I was sitting with my friends at the Soho Grand and we started to talk about how nice it would be if we could wear whatever we wanted. And then it kinda went to, “It’d be nice if we could dress like sluts,” and then we were like, “Well what is a slut?” Well, sluts are badass but some people hate them. But the stuff “sluts” wear is really comfortable. Like to not have on a bra and your nipples are kinda skimming…but a lot of people are offended by that. So from there, I was talking to another friend and he said you should dress up and video it. Then another friend mentioned a woman with a clothing line called Butch Diva. I saw her designs were these bodysuits that are bright, and maybe a leg is showing, and there’s all this lace down the side. They are just awesome and really comfortable. I was like, “That’s it! I should wear that.”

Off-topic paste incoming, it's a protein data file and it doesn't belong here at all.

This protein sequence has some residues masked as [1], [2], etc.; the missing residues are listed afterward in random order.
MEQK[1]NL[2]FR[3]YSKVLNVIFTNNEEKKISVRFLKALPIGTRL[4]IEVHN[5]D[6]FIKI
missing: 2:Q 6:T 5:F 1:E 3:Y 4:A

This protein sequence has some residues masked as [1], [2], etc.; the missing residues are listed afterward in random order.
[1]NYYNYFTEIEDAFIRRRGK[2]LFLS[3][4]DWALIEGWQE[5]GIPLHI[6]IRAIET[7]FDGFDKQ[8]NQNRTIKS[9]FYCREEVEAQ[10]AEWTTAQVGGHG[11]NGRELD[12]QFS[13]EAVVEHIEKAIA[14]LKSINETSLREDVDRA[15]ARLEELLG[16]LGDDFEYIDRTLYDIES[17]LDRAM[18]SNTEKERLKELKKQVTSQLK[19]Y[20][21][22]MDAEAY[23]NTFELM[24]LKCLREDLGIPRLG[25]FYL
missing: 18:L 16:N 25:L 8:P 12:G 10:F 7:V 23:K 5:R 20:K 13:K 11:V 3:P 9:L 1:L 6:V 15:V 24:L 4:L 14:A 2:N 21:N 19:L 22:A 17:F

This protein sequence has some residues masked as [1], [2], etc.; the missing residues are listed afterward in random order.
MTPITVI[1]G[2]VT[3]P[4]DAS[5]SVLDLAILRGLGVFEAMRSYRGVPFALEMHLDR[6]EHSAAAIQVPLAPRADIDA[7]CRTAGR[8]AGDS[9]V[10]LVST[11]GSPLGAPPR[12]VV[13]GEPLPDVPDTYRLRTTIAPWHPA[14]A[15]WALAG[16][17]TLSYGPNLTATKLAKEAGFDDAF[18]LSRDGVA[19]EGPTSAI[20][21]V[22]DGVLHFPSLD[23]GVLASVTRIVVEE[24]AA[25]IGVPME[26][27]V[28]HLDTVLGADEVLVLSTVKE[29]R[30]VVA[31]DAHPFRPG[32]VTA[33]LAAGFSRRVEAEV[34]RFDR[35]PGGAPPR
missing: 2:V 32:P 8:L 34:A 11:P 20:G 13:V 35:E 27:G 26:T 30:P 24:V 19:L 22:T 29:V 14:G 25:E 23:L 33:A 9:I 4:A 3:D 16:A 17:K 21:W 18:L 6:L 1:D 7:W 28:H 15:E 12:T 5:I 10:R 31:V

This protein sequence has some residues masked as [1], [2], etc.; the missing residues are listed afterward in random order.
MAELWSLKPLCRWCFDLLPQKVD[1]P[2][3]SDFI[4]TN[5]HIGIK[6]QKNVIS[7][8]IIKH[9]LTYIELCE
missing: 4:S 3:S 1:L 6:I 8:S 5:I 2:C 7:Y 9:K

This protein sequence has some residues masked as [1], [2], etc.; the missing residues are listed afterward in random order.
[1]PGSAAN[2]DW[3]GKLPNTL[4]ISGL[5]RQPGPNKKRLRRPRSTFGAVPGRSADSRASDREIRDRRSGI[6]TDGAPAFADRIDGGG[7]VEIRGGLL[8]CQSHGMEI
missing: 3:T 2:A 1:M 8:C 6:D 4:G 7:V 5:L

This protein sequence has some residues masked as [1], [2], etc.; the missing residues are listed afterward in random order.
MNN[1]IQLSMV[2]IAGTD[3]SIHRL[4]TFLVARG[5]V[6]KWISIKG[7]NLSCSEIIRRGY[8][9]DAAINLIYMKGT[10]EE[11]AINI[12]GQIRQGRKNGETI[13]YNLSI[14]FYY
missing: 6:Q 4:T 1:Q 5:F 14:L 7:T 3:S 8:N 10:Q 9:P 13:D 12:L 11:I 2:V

I found it ironic that these catsuits actually cover a lot of your body yet people think they’re risque. If I had no shape it wouldn’t be sexy at all.

So I borrowed the thing and decided to wear it to MoMA because I felt like there was a difference between how the art world thought of a woman in something bright and tight and how the fashion world would. If you did that at a fashion party, chances are you’d get celebrated — a lot of fashion people just respect that you took a risk. Then I thought maybe nothing will happen because it’s New York, and people have seen everything. So I wore it, and my friend came to film behind me, and the reactions were so crazy that I had to keep doing it.

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What were some of the reactions?